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Blu-Ray : Recommended
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Release Date: October 14th, 2014 Movie Release Year: 2014

Whitey: United States of America V. James J. Bulger

Overview -

Number 2 on America's Most Wanted list after Osama Bin Laden, James 'Whitey' Bulger terrorized the city of Boston for years without ever being charged with so much as a misdemeanor. Bulger was a monster, murdering over a dozen known victims, but did the FBI and local law enforcement give his reign of terror over South Boston a free pass?

Rating Breakdown
Tech Specs & Release Details
Technical Specs:
50GB Blu-ray Disc
Video Resolution/Codec:
1080p MPEG-4 AVC
Aspect Ratio(s):
Audio Formats:
English DTS-HD Master Audio 5.1
English, Spanish, French
Special Features:
Release Date:
October 14th, 2014

Storyline: Our Reviewer's Take


James J. "Whitey" Bulger is one of the most notorious and vicious criminals in world history. In fact, at one point in time he was the #2 most wanted person by the FBI. The #1 spot went to Osama Bin Laden. Bulger was the head honcho of an organized crime family in Boston from the 70s through the 90s. Bulger and his henchmen dabbled in drugs, loansharking, illegal gambling, shakedowns, murder, and more. If you are unfamiliar with the name "Whitey" Bulger, then maybe this will help you. Jack Nicholson's character from Martin Scorsese's film 'The Departed' was heavily based on Bulger. And just like 'The Departed', Bulger might or might have not been an FBI informant for many years. And that is what this documentary 'Whitey: United States v. James Bulger' focuses on, rather than the man himself.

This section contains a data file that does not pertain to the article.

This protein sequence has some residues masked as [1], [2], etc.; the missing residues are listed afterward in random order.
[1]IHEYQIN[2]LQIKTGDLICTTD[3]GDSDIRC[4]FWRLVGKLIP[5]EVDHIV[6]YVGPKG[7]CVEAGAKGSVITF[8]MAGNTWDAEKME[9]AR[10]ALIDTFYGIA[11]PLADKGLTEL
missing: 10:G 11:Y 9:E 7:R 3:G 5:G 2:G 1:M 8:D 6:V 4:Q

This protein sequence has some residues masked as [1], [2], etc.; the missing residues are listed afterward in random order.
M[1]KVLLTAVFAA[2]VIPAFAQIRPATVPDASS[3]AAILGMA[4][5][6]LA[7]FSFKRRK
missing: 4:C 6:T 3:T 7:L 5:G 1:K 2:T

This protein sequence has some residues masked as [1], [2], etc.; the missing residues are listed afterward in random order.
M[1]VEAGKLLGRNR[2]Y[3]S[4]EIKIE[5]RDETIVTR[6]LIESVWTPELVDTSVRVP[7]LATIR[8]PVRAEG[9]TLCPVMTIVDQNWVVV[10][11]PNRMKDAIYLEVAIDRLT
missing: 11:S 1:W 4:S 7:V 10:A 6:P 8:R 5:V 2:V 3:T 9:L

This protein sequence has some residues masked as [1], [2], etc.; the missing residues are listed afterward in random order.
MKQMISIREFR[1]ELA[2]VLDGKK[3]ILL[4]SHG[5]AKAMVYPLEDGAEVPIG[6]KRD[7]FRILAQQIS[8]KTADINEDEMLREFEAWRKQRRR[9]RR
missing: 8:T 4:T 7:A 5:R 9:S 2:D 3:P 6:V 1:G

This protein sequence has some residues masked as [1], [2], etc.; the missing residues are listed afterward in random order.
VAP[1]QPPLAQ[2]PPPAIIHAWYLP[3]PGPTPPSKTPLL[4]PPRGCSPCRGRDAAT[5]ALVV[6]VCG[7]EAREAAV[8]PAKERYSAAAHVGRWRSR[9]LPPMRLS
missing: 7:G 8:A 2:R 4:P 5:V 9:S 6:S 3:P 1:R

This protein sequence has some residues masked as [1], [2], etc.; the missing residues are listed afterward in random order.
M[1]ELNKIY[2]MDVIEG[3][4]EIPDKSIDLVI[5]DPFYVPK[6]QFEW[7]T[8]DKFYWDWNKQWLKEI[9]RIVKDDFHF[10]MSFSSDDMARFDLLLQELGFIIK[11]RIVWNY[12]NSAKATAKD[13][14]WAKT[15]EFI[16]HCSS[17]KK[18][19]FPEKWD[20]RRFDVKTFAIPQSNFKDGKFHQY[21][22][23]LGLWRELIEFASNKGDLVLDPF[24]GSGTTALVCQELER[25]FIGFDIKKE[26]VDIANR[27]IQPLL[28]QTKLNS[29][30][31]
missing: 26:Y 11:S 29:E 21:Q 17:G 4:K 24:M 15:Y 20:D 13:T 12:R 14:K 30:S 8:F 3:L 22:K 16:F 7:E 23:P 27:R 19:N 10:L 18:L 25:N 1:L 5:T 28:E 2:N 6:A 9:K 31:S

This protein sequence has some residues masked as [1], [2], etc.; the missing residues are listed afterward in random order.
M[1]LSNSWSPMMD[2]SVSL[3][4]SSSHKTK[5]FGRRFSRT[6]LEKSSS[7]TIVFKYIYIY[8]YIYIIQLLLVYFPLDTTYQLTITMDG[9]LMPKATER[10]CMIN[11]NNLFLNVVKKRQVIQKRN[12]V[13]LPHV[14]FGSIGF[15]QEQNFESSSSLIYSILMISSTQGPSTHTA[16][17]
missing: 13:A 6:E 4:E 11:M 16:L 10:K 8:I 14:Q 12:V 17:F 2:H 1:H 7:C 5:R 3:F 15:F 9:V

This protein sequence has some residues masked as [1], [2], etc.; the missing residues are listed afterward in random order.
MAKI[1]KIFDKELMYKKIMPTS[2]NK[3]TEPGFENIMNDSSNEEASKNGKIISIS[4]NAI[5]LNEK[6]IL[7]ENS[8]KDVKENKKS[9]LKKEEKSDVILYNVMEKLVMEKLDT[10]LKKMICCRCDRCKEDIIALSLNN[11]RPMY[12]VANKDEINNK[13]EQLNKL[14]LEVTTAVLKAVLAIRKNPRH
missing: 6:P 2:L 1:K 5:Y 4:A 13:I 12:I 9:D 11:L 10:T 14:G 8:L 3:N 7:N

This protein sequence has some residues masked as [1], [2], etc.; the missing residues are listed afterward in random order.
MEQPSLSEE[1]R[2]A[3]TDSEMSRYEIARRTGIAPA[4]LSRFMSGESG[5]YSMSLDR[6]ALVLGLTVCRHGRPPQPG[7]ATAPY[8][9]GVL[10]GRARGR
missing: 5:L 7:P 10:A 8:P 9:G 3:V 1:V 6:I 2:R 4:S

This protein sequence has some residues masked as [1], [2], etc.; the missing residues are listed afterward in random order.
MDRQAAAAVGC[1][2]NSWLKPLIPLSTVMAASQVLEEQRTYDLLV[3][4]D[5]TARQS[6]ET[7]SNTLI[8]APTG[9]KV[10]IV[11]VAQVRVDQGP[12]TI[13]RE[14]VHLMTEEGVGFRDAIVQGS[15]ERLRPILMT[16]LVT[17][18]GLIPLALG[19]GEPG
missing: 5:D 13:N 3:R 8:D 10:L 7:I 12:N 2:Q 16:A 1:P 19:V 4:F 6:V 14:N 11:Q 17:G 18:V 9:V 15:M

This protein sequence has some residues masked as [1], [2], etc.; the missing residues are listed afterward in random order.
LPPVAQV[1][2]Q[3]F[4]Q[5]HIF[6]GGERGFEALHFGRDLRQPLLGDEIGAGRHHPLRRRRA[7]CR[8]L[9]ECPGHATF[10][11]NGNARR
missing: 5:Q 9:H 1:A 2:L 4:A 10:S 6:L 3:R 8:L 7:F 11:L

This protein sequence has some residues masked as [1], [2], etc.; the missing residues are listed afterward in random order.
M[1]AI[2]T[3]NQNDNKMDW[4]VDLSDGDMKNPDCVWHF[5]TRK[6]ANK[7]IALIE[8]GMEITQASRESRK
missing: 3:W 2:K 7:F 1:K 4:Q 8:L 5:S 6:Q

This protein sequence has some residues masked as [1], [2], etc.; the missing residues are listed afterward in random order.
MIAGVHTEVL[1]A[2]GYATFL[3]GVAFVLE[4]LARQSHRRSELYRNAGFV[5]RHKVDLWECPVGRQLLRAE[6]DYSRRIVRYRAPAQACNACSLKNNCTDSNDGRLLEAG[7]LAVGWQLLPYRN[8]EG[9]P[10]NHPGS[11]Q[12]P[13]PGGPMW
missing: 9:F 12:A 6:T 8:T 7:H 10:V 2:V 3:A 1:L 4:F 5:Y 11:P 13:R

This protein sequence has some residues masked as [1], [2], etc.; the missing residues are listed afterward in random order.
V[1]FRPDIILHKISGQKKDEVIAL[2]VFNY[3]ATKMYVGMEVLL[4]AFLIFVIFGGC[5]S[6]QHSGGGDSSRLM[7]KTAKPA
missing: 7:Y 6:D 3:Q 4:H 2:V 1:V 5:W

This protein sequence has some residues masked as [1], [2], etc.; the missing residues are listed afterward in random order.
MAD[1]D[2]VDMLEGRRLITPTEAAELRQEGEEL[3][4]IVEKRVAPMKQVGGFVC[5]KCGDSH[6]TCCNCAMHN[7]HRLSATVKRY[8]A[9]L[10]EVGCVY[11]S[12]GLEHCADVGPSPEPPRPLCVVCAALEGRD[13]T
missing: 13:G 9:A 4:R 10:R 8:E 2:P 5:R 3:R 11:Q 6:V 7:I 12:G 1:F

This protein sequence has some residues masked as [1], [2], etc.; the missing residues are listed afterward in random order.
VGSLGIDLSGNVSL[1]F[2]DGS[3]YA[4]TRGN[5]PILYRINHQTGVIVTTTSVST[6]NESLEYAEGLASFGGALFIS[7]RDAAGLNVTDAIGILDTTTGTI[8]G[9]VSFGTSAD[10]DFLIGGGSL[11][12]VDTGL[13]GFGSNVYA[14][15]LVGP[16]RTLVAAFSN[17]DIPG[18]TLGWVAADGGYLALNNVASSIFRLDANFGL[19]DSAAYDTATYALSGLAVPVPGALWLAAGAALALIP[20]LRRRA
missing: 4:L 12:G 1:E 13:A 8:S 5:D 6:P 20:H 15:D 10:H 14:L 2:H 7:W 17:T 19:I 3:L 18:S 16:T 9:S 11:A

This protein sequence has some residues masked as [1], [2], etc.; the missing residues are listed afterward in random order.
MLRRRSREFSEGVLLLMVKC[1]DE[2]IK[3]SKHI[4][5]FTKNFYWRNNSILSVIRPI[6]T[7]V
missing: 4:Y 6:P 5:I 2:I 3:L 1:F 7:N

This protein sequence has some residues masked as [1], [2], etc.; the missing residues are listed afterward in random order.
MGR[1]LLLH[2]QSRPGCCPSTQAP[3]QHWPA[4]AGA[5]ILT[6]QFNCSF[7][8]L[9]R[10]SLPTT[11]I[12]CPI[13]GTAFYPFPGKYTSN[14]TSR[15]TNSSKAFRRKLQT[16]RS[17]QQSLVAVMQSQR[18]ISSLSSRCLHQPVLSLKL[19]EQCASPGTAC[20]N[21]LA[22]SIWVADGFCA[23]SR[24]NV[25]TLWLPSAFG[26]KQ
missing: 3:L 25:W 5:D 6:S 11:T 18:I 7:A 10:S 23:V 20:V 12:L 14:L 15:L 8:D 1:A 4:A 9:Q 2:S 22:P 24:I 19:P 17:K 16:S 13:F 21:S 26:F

Filmmaker Joe Berlinger spearheads this documentary and is no beginner when it comes to compelling documentaries. Other than a few television shows and 'Blair Witch 2', Berlinger is most known for making the three powerful documentaries on the West Memphis Three known as 'Paradise Lost', which are some of the best documentaries ever made. So Berlinger is perfectly capable of tackling such a big subject and capturing some rather fascinating, scary, and downright shocking facts and events. This film follows Bulger's trial and centers on interviews that discuss the big bad question, which again is, "Was Bulger an FBI informant?" Now why is this question so important? Well there are two scenarios at play here, both being horrible.

On one hand, the FBI says and claims it has evidence that Bulger was an FBI informant. The other hand has Bulger himself saying he basically wasn't. Now, Bulger is on trial for the murder of 19 people, most of which were innocent bystanders who happened to be at the wrong place at the wrong time when Bulger was around, not to mention all of the other criminal activity. So if Bulger was an FBI informant for all these years, the FBI let him literally get away with the murders of nineteen people in exchange for a few bits of information. And if Bulger's story is true about him not being an FBI informant, then there is some serious corruption going on in the FBI, and Berlinger does not shy away from that aspect either.

Berlinger interviews the lawyers on both sides of the case who offer a wealth of information on Bulger and how he stayed a free man, committing horrible crimes until 2011, when he was arrested. Some of Bulger's crew are also interviewed from inside prison as they read their horrific testimony along with a phone call with Bulger himself. But the most interesting subjects are the interviews with Bulger's victim's families. The camera actually follows them around throughout the trial as they talk about how Bulger and his mob reigned terror upon their businesses and families for decades.